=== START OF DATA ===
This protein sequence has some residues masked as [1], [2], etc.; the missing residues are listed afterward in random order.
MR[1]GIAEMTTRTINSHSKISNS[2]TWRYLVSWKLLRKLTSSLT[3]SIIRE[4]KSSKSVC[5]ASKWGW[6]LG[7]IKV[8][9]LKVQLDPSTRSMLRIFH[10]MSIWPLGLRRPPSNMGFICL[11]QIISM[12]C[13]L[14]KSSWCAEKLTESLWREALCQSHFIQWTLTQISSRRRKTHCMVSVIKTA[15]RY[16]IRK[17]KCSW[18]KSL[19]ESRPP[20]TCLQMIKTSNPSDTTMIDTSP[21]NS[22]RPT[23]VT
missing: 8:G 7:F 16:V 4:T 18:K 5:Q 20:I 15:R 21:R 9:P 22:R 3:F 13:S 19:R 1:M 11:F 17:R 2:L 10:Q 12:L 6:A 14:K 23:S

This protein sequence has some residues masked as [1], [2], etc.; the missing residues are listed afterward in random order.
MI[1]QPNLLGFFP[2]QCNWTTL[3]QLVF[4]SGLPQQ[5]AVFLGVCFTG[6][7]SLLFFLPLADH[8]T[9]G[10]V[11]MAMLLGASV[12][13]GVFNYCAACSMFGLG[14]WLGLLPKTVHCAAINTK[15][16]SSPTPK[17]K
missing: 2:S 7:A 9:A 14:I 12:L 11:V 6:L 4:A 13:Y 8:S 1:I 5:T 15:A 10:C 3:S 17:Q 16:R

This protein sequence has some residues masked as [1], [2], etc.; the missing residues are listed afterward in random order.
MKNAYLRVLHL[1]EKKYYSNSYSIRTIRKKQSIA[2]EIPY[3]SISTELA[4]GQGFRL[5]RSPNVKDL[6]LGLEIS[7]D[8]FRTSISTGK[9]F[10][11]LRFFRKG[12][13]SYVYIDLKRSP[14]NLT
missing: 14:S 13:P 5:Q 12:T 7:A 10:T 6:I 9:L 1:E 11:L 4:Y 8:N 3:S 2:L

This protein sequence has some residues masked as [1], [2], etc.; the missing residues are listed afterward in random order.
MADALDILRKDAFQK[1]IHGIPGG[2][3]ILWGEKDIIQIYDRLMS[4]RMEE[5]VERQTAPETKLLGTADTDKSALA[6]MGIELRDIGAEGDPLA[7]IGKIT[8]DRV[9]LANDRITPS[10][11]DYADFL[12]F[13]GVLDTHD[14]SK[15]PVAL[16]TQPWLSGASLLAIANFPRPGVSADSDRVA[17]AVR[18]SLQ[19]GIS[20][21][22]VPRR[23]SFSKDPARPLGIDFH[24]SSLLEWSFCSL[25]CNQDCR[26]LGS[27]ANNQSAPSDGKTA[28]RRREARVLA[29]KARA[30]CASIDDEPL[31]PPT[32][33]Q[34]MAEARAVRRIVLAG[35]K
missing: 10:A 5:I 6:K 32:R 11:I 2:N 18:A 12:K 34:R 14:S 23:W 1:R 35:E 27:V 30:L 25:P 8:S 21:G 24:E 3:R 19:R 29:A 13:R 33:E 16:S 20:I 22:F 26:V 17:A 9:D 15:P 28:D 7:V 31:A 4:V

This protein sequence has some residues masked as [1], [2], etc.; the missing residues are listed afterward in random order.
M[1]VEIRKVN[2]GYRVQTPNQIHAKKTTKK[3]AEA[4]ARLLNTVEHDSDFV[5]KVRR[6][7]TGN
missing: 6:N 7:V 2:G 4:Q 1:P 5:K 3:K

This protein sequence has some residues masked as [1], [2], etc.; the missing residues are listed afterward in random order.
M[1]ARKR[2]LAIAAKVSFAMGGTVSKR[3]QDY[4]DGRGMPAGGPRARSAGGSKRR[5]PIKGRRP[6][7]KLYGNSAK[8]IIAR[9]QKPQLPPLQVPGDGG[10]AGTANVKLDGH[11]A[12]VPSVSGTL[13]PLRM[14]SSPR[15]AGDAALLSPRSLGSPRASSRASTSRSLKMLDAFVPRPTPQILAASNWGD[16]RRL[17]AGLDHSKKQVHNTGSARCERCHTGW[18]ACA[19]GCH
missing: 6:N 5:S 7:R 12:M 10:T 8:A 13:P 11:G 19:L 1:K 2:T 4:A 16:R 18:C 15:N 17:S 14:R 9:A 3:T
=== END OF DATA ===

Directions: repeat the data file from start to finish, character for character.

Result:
This protein sequence has some residues masked as [1], [2], etc.; the missing residues are listed afterward in random order.
MR[1]GIAEMTTRTINSHSKISNS[2]TWRYLVSWKLLRKLTSSLT[3]SIIRE[4]KSSKSVC[5]ASKWGW[6]LG[7]IKV[8][9]LKVQLDPSTRSMLRIFH[10]MSIWPLGLRRPPSNMGFICL[11]QIISM[12]C[13]L[14]KSSWCAEKLTESLWREALCQSHFIQWTLTQISSRRRKTHCMVSVIKTA[15]RY[16]IRK[17]KCSW[18]KSL[19]ESRPP[20]TCLQMIKTSNPSDTTMIDTSP[21]NS[22]RPT[23]VT
missing: 8:G 7:F 16:V 4:T 18:K 5:Q 20:I 15:R 21:R 9:P 22:R 3:F 13:S 19:R 1:M 11:F 17:R 2:L 10:Q 12:L 6:A 14:K 23:S

This protein sequence has some residues masked as [1], [2], etc.; the missing residues are listed afterward in random order.
MI[1]QPNLLGFFP[2]QCNWTTL[3]QLVF[4]SGLPQQ[5]AVFLGVCFTG[6][7]SLLFFLPLADH[8]T[9]G[10]V[11]MAMLLGASV[12][13]GVFNYCAACSMFGLG[14]WLGLLPKTVHCAAINTK[15][16]SSPTPK[17]K
missing: 2:S 7:A 9:A 14:I 12:L 11:V 6:L 4:A 13:Y 8:S 1:I 5:T 15:A 10:C 3:S 17:Q 16:R

This protein sequence has some residues masked as [1], [2], etc.; the missing residues are listed afterward in random order.
MKNAYLRVLHL[1]EKKYYSNSYSIRTIRKKQSIA[2]EIPY[3]SISTELA[4]GQGFRL[5]RSPNVKDL[6]LGLEIS[7]D[8]FRTSISTGK[9]F[10][11]LRFFRKG[12][13]SYVYIDLKRSP[14]NLT
missing: 14:S 13:P 5:Q 12:T 7:A 10:T 6:I 9:L 1:E 11:L 4:Y 8:N 3:S 2:L

This protein sequence has some residues masked as [1], [2], etc.; the missing residues are listed afterward in random order.
MADALDILRKDAFQK[1]IHGIPGG[2][3]ILWGEKDIIQIYDRLMS[4]RMEE[5]VERQTAPETKLLGTADTDKSALA[6]MGIELRDIGAEGDPLA[7]IGKIT[8]DRV[9]LANDRITPS[10][11]DYADFL[12]F[13]GVLDTHD[14]SK[15]PVAL[16]TQPWLSGASLLAIANFPRPGVSADSDRVA[17]AVR[18]SLQ[19]GIS[20][21][22]VPRR[23]SFSKDPARPLGIDFH[24]SSLLEWSFCSL[25]CNQDCR[26]LGS[27]ANNQSAPSDGKTA[28]RRREARVLA[29]KARA[30]CASIDDEPL[31]PPT[32][33]Q[34]MAEARAVRRIVLAG[35]K
missing: 10:A 5:I 6:K 32:R 11:I 2:N 18:A 12:K 34:R 14:S 23:W 1:R 35:E 27:V 30:L 25:P 8:S 21:G 24:E 3:R 19:R 29:A 13:R 33:E 16:S 20:I 22:F 26:V 17:A 9:D 15:P 28:D 7:V 31:A 4:V

This protein sequence has some residues masked as [1], [2], etc.; the missing residues are listed afterward in random order.
M[1]VEIRKVN[2]GYRVQTPNQIHAKKTTKK[3]AEA[4]ARLLNTVEHDSDFV[5]KVRR[6][7]TGN
missing: 6:N 7:V 2:G 4:Q 1:P 5:K 3:K

This protein sequence has some residues masked as [1], [2], etc.; the missing residues are listed afterward in random order.
M[1]ARKR[2]LAIAAKVSFAMGGTVSKR[3]QDY[4]DGRGMPAGGPRARSAGGSKRR[5]PIKGRRP[6][7]KLYGNSAK[8]IIAR[9]QKPQLPPLQVPGDGG[10]AGTANVKLDGH[11]A[12]VPSVSGTL[13]PLRM[14]SSPR[15]AGDAALLSPRSLGSPRASSRASTSRSLKMLDAFVPRPTPQILAASNWGD[16]RRL[17]AGLDHSKKQVHNTGSARCERCHTGW[18]ACA[19]GCH
missing: 6:N 5:S 7:R 12:M 10:T 8:A 13:P 11:G 19:L 1:K 2:T 4:A 16:R 18:C 15:N 17:S 14:R 9:A 3:T